Photography Brigitte Crisp

How Blu DeTiger went from TikTok bassist to full popstar

The artist has been New York’s DJ of choice since her teens. With her debut EP 'How Did We Get Here?', Blu DeTiger’s ready for a bigger stage.

by Beatrice Hazlehurst
03 March 2021, 9:00am

Photography Brigitte Crisp

“I think my mom will get me a present,” says Blu DeTiger a week ahead of Valentine’s Day. “It’s tough to find someone who understands you as a creative.”

Before you feel sorry for Blu DeTiger — don’t. The New York-raised musician distinguished herself as the downtown DJ du jour in her teens, before blossoming into the go-to bassist for premier pop artists like Caroline Polachek and FLETCHER. As recently as 2019, Blu would travel the length of the country in the space of a weekend, arriving fresh from a flight for class at NYU come Monday morning (she secured straight As throughout her studies). There’s a webpage dedicated solely to her feet, which are curiously delicate for her 5’10 stature. Her waist-length golden tresses naturally mimic waves cresting, and yes, ‘Blu DeTiger’ is her real name.

Blu DeTiger portrait

That’s not to say it all came easy. Going solo might have appeared a natural next step for Blu, but the transition was more transgressive than meets the eye. DJs rarely manage to crawl from their subcultural trenches into the spotlight, and session musicians are almost permanently positioned onstage. Then there’s her choice of instrument, which she’s been playing since age seven. With the exception of Flea of The Red Hot Chilli Peppers fame, The Who’s John Entwhistle and Paul McCartney, himself, bass players rarely eclipse — or even match — the success of their origin groups. (You’ll notice no women made that list).

“People still think I’m faking knowing how to play, but it would be harder to fake it,” Blu says. “When I met Flea, someone in his crew said some weird-ass comment about me not really being a bass player. That stuff happens all the time.”

Deploying her femininity as her point-of-difference, Blu DeTiger managed to beat the bad odds. Anchored with catchy basslines, the musician’s alt-pop is perpetually relatable in its unraveling of the issues plaguing most 20-somethings — namely, misguided lust for the emotionally-stunted, and underwhelming displays of affection — an output that has more than proved her staying power, tenfold.

Blu DeTiger portrait

“When I was DJing, all I wanted was for people to know I played in all these bands. Playing in bands, I just wanted people to recognise that I was an artist in all senses. Now looking back, I think, ‘Why did I even care?’ It all came together eventually, all those lanes converged into what I do now.”

Credit for the convergence must be given where it’s due: TikTok. Contending with a cancelled European tour alongside pop sensation FLETCHER, Blu found herself, for the first time in early quarantine, with excess hours to spare. After brief exploration, Blu identified her TikTok niche: an ongoing rotation of tutorials, covers and duets, all starring her trusted bass guitar. Within weeks, the musician became the “Tik Tok bassist” and her clips pervaded far corners of the Internet. One million fans have since signed up for a front-row seat to Blu’s online experimentation, eagerly awaiting the otherworldly patterns her fingers will pull off next. After subscribing to Blu DeTiger’s TikTok tutelage, many have bought a bass for themselves.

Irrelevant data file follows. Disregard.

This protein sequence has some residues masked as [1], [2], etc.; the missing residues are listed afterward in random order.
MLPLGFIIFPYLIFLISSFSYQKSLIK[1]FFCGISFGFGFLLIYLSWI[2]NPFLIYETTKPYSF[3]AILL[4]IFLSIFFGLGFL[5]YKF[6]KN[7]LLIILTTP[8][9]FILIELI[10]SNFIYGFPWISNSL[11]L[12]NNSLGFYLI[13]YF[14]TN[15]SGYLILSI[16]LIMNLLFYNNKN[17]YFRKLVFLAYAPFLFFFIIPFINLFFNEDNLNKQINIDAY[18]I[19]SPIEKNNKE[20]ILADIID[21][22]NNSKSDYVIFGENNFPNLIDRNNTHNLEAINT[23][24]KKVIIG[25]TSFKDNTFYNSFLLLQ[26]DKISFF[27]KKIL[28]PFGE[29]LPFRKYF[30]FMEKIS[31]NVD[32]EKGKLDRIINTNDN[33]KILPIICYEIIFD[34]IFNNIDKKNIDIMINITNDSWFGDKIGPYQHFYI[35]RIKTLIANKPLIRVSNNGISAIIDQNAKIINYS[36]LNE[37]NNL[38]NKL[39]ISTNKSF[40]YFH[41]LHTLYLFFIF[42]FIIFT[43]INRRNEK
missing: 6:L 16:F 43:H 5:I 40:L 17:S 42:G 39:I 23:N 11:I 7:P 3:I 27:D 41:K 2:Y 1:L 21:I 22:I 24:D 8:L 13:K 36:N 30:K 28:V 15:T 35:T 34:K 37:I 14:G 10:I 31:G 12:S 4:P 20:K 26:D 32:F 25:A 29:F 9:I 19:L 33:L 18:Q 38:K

“Can you believe that people are picking up the bass, just from me just being myself?” She laughs, incredulous. “That app has helped me define myself and my mission statement as an artist. There were no other distractions, I could see what was working.”

Accruing an immense TikTok following isn’t Blu’s only achievement in lockdown. Following the viral success of her 2020 hit “Figure It Out” — the sonic answer to a lava lamp, considered one of the best songs of the year by NPR — Blu readied her debut EP, How Did We Get Here?, for a spring release (it’s out March 5). The project is a distillation of all her years livening dance floors, cross-pollinating decades and genres in one compelling debut. She has outgrown early concerns of people-pleasing and label appeasing, now she’s just “enjoying the process and the product”.

“I used to worry about trying to break boundaries and offer something different, but then being so different people can’t connect with the vision,” Blu says. “Now I feel like I’m just doing me. You have to really overlook how other people might define your success, and just define it yourself. ”

Blu DeTiger portrait

That’s a definition Blu is still working on. While a Grammy certainly wouldn’t go unappreciated, the musician is primarily looking for longevity. She believes the smartest artists treat a career in music like a marathon, even if the initial sprint is already going well. For that reason, How Did We Get Here? won’t be the best Blu DeTiger project we hear. It’s impossible for Blu to compete with the artist she might be in 10 years' time — although, let the record show, she’s still going to try.

“I am literally living out my dream; wow, that’s cool to say,” she reveals. “It all comes down to, ‘Am I happy doing this? Do I like what I’m putting out?’ There are no rules to get somewhere.”

Blu DeTiger portrait
Blu DeTiger portrait

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Photography Brigitte Crisp